Deploying FlashFlow

Generating Keys

FlashFlow coordinators and measurers all maintain TLS identify keys. scripts/gen-cert.sh should be used to help generate them. Each measurer needs a unique organizationName in its Subject; this script sets the organizationName to be the argument you provide to it.

Coordinator

$ ./scripts/gen-cert.sh coord
Generating a RSA private key
............................+++++
..+++++
writing new private key to 'coord.pem'
-----
$ cat coord.pem
-----BEGIN PRIVATE KEY-----
[... base64 stuff ...]
-----END PRIVATE KEY-----
-----BEGIN CERTIFICATE-----
[... base64 stuff ...]
-----END CERTIFICATE-----

As you can see, both the private key and the certificate are in the same file. This is how Python’s SSL library like it (devs: they can be separate, but this is easier).

Put this file in your key directory. By default your key directory is a subdirectory of your data directory. By default it is thus data-coord/keys/.

You need the certificates for all the measurers you trust. When the measurers run this script, they should provide you with the bottom half of their output file: just the certificate part. You put each measurer’s certificate in its own file in your keys directory in a file ending with .pem.

$ ls data-coord/keys
coord.pem  # By default this is the file read for our own key/cert.
           # It contains our own private key and cert.
measurer1.pem           # Contains measurer 1's cert
measurer2.pem           # Contains measurer 2's cert
measurer3.pem.disabled  # Not read
notes.txt               # Not read

Running FlashFlow as a coordinator with the above keys directory loads two measurer certs. The third measurer’s cert file was skipped because the file name doesn’t end with .pem. Measurer 3, were it to try to connect, would not be allowed to complete the TLS handshake with us.

Measurer

Run the same gen-cert.sh script.

$ ./scripts/gen-cert.sh measurer1
Generating a RSA private key
............................+++++
..+++++
writing new private key to 'measurer1.pem'
-----
$ cat measurer1.pem
-----BEGIN PRIVATE KEY-----
[... base64 stuff ...]
-----END PRIVATE KEY-----
-----BEGIN CERTIFICATE-----
[... base64 stuff ...]
-----END CERTIFICATE-----

You need to hold on to the entire file: you need your private key. But the coordinator needs your certificate. Copy the certificate part of the file into a new file and send it to the coordinator. That means just the lines between BEGIN CERTIFICATE and END CERTIFICATE, inclusively.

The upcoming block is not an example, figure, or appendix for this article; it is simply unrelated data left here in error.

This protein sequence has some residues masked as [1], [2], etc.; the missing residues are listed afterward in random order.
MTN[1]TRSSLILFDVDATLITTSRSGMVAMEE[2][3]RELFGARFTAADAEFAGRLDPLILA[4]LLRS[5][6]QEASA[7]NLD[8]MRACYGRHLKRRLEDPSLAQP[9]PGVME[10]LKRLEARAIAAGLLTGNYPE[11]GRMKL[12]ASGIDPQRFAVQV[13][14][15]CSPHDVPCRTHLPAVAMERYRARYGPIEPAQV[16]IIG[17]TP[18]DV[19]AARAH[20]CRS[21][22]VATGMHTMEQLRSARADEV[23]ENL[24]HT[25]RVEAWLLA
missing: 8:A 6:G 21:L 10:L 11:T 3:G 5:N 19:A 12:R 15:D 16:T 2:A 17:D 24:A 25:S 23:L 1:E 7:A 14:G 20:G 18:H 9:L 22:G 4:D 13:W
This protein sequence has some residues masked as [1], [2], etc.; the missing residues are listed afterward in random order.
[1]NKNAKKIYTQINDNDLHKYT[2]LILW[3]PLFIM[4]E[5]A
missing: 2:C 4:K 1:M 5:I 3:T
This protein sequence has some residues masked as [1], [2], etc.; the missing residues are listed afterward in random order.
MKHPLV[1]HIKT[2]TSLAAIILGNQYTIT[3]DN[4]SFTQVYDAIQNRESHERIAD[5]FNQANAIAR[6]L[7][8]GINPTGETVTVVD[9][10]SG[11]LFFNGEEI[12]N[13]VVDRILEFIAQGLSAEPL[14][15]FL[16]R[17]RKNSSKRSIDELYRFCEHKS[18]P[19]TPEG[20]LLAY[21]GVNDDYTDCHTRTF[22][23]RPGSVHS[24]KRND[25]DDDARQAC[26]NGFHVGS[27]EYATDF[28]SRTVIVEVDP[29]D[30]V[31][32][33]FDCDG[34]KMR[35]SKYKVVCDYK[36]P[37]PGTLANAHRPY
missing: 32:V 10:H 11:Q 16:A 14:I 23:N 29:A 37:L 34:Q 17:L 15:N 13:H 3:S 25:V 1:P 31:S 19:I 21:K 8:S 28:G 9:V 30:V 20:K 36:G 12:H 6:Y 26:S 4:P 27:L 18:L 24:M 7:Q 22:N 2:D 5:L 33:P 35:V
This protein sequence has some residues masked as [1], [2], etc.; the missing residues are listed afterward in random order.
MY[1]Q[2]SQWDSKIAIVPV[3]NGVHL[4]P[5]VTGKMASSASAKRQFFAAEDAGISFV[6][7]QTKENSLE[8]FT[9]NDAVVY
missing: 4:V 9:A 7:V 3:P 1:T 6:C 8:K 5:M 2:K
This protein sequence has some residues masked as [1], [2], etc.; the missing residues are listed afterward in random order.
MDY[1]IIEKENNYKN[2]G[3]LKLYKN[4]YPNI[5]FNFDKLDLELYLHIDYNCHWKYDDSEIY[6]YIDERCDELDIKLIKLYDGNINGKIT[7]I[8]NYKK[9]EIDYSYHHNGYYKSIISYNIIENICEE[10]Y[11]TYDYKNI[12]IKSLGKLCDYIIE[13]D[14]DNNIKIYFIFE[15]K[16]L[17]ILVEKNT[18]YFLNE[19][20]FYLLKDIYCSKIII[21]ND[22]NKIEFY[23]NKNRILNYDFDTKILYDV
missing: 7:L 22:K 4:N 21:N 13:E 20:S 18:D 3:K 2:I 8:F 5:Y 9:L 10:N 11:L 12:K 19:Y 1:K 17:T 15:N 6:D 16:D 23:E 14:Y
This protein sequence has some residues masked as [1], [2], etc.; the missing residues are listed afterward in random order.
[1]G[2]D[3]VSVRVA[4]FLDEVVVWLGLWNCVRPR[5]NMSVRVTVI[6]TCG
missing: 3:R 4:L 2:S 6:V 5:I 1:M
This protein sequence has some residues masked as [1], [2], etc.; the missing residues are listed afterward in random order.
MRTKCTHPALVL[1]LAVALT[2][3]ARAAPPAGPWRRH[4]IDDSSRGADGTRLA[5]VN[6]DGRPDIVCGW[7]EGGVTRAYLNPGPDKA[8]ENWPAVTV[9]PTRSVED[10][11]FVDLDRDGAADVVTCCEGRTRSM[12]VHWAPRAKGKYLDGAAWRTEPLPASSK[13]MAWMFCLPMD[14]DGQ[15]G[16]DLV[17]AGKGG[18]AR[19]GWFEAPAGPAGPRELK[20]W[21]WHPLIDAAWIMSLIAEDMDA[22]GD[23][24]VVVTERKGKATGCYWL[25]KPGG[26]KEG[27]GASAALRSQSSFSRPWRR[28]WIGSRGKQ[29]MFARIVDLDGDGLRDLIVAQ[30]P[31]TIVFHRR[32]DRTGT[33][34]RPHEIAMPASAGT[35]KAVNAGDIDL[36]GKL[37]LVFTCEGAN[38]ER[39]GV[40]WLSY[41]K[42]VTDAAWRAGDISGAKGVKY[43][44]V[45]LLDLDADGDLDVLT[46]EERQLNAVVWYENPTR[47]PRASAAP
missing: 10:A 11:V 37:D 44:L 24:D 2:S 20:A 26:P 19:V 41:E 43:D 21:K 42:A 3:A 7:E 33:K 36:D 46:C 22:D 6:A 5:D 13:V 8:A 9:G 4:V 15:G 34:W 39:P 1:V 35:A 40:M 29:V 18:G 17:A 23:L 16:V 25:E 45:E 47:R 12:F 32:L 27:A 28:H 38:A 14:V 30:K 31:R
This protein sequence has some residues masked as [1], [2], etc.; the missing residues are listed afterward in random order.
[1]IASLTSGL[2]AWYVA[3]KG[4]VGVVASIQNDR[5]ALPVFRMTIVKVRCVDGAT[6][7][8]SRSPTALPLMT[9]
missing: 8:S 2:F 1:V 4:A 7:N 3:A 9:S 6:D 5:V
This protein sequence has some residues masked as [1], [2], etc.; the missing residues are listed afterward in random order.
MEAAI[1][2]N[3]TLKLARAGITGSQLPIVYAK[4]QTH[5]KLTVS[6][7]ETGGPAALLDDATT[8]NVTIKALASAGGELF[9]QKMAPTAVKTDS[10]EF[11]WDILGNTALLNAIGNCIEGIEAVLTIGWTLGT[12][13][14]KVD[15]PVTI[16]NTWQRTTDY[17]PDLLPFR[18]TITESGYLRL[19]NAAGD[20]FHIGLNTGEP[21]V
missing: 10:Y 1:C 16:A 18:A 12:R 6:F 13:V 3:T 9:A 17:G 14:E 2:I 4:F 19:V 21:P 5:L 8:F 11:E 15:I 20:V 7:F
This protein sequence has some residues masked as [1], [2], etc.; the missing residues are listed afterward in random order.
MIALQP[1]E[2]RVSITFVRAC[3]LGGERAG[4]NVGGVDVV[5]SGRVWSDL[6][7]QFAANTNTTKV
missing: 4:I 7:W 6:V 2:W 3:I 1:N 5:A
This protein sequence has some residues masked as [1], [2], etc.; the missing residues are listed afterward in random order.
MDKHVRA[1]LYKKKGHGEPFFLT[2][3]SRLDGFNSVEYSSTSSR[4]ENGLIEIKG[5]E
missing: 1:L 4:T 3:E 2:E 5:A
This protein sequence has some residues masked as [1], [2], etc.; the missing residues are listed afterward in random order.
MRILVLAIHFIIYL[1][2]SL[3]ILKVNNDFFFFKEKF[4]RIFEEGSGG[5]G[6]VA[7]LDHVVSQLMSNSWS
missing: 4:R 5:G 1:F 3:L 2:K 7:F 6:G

Disk Usage Mangement

FlashFlow can use a significant amount of disk space if you let it. TODO: how much? For per-second result storage, you can address this with logrotate. TODO: what about logs? What about v3bw files?

Per-second Results

Note: The info in this section is only partially true until pastly/flashflow#4 is implemented. If the issue is closed and this message still exists, this section needs updating such that it definitely matches the actual implemented reality.

For Debian 10 (Buster), logrotate should come on your system and already be running daily. If not, install its package and ensure it’s running daily.

$ sudo systemctl list-timers
NEXT                         LEFT       LAST                         PASSED       UNIT                         ACTIVATES
[...]
Sat 2020-06-27 00:00:00 EDT  12h left   Fri 2020-06-26 00:00:27 EDT  11h ago      logrotate.timer              logrotate.service
[...]

You can run it manually like this (--debug performs a dry run and lets you see what would happen):

$ sudo /usr/sbin/logrotate --debug /etc/logrotate.conf

Or like this, which will run the logrotate.service file, probably located at /lib/systemd/system/logrotate.service:

sudo systemctl start logrotate

Here is an example logrotate configuration file. Copy this into, for example, /etc/logrotate.d/flashflow:

# The filename to which flashflow writes its per-second results
/home/matt/work/flashflow/data-coord/results/results.log {
   # keep 30 historic logs (if daily rotation, then 30 days)
   rotate 30